In his LANDTHINK article Making the Financial Argument for Land Investing, Ben Alder’s assessment that “farmland and timberland is adaptive and any asset which can absorb a changing economic landscape is coveted and valuable” further validates the Southeast and Midwest as “hot spots” for investors, two regions known for their quality timberland and productive farmland.

Pulse Results: July 2021

Coming in a distant second, 11.8% of respondents said they would like to own rural land in the Southwest, where property owned by the some of the nation’s largest landowners are clustered. The Southwest region of the U.S generally includes Arizona, New Mexico, and adjacent portions of California, Colorado, Nevada, Oklahoma, Texas, and Utah. The southern and western parts of Texas, as well as New Mexico, are popular among ranchers. Large swaths of land in California are used by landowners to raise livestock, farm, ranch, and produce timber.

There has been a significant uptick in interest in lifestyle ranches. When picking up thousands of acres of ranch land, buyers are looking for a certain lifestyle, the ultimate social distancing retreat, as well as a solid investment. Some of the most sought-after ranches in the U.S. are located in New Mexico, Colorado, and Utah.

We were pleased with the large number of Pulse responses, and we thank everyone who answered the Pulse and shared it on social media with friends and connections in the land industry. LANDTHINK would like to extend a big thank thank you to Southeastern Land Group for sponsoring the July Pulse and for choosing a very interesting question to pose to our audience. If you’re looking for land for sale, or thinking about selling land in the Southeast, Southeastern Land Group is the name you need to remember. They are a full service land and farm brokerage company dedicated to providing the best service and the best results when it comes to buying or selling rural property.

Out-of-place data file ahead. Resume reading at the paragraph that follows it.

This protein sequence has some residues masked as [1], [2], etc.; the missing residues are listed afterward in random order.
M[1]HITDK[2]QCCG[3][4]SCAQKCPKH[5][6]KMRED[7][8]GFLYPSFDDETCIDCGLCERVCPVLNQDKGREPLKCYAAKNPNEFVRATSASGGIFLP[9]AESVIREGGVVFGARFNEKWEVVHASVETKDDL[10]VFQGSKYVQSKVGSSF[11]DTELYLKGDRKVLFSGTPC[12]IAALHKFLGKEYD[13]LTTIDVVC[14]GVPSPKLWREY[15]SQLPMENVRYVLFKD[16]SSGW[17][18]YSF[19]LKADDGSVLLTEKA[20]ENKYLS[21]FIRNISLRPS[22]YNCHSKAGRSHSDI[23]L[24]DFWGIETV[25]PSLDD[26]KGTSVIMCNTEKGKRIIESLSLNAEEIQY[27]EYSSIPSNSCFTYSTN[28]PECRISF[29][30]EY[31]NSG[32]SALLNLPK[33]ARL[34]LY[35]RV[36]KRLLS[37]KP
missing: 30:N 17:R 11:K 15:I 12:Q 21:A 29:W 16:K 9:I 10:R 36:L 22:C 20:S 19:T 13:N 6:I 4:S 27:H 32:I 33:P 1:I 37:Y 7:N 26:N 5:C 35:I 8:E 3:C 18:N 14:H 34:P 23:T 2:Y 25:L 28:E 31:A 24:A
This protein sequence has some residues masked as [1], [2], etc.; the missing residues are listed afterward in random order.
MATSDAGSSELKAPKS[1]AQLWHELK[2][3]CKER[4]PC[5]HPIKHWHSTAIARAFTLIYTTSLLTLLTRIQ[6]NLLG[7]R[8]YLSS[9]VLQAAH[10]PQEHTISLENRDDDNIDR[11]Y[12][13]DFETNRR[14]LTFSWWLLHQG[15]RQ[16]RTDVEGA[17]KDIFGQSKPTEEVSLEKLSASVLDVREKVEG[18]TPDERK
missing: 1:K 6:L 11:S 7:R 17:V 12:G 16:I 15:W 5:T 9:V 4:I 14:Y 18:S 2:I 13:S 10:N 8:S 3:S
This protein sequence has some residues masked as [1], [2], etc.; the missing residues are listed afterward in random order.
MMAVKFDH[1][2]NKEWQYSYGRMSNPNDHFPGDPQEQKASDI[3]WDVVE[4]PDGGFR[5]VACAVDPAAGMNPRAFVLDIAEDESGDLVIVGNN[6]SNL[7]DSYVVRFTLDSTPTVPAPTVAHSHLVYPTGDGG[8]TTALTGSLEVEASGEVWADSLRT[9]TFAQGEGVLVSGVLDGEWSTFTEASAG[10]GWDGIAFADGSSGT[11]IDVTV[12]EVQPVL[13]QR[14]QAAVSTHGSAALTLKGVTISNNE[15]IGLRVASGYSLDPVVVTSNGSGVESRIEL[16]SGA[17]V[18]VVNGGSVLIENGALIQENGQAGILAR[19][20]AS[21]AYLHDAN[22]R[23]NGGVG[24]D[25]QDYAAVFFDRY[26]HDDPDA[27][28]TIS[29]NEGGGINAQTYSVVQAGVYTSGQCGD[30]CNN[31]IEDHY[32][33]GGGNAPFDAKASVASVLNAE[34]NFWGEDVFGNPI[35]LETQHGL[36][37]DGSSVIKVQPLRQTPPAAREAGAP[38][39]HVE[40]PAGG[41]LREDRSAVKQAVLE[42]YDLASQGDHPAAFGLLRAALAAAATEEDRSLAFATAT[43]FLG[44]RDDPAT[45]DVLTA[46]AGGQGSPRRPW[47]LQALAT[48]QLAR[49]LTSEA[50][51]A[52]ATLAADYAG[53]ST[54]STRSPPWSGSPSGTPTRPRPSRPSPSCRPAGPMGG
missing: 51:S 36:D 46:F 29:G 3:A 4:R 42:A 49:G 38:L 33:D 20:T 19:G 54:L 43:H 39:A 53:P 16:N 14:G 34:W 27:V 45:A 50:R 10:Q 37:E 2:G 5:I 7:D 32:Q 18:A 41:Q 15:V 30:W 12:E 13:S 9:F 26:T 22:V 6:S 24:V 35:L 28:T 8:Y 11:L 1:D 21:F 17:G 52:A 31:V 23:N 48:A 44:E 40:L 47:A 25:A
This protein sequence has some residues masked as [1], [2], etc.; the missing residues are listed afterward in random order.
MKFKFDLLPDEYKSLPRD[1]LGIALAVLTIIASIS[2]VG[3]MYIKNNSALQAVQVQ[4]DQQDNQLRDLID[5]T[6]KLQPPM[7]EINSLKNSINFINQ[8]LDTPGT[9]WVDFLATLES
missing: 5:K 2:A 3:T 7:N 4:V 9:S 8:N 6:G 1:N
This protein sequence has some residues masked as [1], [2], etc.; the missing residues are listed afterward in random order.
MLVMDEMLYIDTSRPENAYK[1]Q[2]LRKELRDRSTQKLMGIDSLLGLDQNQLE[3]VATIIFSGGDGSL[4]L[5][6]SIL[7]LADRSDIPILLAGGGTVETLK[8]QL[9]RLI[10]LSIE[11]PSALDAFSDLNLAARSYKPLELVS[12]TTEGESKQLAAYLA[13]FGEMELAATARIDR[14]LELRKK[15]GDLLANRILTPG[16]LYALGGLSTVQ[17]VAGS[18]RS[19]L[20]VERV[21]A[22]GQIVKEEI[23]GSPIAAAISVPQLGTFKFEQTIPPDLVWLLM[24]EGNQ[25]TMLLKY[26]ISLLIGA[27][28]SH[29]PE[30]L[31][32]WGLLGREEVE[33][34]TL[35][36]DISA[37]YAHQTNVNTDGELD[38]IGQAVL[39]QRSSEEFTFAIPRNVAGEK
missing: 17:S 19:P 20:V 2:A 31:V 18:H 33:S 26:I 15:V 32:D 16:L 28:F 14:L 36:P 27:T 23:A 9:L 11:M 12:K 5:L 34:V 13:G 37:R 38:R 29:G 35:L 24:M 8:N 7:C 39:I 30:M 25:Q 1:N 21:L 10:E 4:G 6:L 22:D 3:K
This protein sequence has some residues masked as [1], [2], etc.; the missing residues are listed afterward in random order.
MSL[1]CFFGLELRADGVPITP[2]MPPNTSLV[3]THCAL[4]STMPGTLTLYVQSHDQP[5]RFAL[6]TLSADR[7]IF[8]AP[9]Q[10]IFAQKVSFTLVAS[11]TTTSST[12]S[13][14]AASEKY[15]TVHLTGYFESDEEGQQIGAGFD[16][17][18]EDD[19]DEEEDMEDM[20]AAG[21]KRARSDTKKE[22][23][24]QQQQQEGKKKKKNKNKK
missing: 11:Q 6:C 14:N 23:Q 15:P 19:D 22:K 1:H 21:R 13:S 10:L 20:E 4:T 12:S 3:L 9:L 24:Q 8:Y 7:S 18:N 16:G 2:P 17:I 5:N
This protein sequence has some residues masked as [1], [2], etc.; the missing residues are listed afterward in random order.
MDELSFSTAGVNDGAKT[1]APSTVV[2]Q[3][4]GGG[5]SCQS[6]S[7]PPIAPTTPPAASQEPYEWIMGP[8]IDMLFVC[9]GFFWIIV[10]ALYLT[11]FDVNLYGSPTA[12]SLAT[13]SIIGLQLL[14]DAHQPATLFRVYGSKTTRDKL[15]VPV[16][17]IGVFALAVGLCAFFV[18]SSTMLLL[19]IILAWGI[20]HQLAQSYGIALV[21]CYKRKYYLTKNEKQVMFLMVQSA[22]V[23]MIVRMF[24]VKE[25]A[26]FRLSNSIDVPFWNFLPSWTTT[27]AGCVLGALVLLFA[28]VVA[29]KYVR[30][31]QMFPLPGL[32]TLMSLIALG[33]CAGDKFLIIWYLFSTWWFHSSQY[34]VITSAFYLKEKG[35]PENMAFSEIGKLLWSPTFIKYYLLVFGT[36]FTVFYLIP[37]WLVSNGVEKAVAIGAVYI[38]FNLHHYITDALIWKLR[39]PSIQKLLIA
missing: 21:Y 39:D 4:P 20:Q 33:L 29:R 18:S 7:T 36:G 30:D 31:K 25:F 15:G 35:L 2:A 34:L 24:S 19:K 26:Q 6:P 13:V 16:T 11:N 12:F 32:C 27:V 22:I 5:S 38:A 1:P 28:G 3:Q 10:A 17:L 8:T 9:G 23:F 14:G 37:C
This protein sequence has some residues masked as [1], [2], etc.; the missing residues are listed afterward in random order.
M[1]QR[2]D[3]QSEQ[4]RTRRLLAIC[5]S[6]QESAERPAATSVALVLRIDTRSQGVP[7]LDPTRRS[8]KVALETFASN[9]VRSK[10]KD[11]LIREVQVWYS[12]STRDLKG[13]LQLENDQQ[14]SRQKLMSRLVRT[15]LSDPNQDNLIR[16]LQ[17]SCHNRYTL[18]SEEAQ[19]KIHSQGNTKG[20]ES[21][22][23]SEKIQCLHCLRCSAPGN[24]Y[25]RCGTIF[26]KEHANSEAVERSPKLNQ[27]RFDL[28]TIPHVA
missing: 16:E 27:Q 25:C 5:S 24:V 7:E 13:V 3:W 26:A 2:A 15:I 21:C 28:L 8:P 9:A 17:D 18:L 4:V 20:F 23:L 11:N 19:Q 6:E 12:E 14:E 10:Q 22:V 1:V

Become a Pulse sponsor! It’s a great way to ensure your brokerage is the first one buyers and sellers call when they have a need to buy or sell property. You’ll get insane exposure on Social + Email + Web. That’s 500,000+ monthly eyes on you! Once you have it, you won’t want to give it up! Pulse sponsorships are offered on a first come first served basis and are subject to certain limitations. If your business is interested in becoming a Pulse sponsor or you want to suggest a question for the Pulse, please contact us.

This content may not be used or reproduced in any manner whatsoever, in part or in whole, without written permission of LANDTHINK. Use of this content without permission is a violation of federal copyright law. The articles, posts, comments, opinions and information provided by LANDTHINK are for informational and research purposes only and DOES NOT substitute or coincide with the advice of an attorney, accountant, real estate broker or any other licensed real estate professional. LANDTHINK strongly advises visitors and readers to seek their own professional guidance and advice related to buying, investing in or selling real estate.

About the author


LANDTHINK is part of the LANDFLIP network of sites and brings together the various components of the land industry and provides knowledge and information to land investors, owners and professionals to create a stronger land marketplace. Get land smart!